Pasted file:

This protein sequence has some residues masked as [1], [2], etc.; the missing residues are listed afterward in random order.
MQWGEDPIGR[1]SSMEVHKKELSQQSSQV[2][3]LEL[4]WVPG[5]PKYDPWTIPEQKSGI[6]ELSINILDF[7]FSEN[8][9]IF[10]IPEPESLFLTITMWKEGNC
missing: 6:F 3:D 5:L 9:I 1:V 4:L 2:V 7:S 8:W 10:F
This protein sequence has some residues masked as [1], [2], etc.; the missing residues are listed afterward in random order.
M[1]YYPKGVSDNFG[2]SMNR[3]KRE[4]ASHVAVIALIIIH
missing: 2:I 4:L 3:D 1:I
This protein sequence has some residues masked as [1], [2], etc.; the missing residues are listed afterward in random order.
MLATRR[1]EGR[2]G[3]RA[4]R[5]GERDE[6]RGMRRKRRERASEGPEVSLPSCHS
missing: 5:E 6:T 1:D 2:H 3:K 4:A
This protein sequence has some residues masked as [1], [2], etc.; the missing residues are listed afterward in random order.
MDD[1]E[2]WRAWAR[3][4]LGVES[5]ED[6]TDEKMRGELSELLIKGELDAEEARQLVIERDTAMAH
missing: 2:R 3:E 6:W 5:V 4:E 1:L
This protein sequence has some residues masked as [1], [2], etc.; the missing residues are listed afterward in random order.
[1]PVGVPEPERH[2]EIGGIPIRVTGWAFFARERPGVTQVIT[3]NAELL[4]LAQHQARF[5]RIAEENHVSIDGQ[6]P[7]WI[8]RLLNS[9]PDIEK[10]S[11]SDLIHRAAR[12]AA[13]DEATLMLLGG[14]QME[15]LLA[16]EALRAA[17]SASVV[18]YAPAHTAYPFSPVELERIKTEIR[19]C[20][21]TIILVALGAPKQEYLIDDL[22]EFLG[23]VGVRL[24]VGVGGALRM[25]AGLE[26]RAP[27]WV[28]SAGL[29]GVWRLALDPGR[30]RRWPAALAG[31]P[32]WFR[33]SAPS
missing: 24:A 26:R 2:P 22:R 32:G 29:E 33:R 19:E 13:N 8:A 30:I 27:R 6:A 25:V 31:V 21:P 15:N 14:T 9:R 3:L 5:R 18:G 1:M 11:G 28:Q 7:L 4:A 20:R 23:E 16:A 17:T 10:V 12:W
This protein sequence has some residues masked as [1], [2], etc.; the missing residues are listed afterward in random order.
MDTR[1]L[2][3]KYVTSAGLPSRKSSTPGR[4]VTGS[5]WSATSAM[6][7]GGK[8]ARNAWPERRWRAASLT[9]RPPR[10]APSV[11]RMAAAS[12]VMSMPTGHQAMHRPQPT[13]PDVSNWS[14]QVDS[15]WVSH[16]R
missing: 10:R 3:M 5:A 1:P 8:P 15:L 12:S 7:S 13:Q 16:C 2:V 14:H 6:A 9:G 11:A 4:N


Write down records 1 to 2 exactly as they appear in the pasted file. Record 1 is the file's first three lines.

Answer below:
This protein sequence has some residues masked as [1], [2], etc.; the missing residues are listed afterward in random order.
MQWGEDPIGR[1]SSMEVHKKELSQQSSQV[2][3]LEL[4]WVPG[5]PKYDPWTIPEQKSGI[6]ELSINILDF[7]FSEN[8][9]IF[10]IPEPESLFLTITMWKEGNC
missing: 6:F 3:D 5:L 9:I 1:V 4:L 2:V 7:S 8:W 10:F
This protein sequence has some residues masked as [1], [2], etc.; the missing residues are listed afterward in random order.
M[1]YYPKGVSDNFG[2]SMNR[3]KRE[4]ASHVAVIALIIIH
missing: 2:I 4:L 3:D 1:I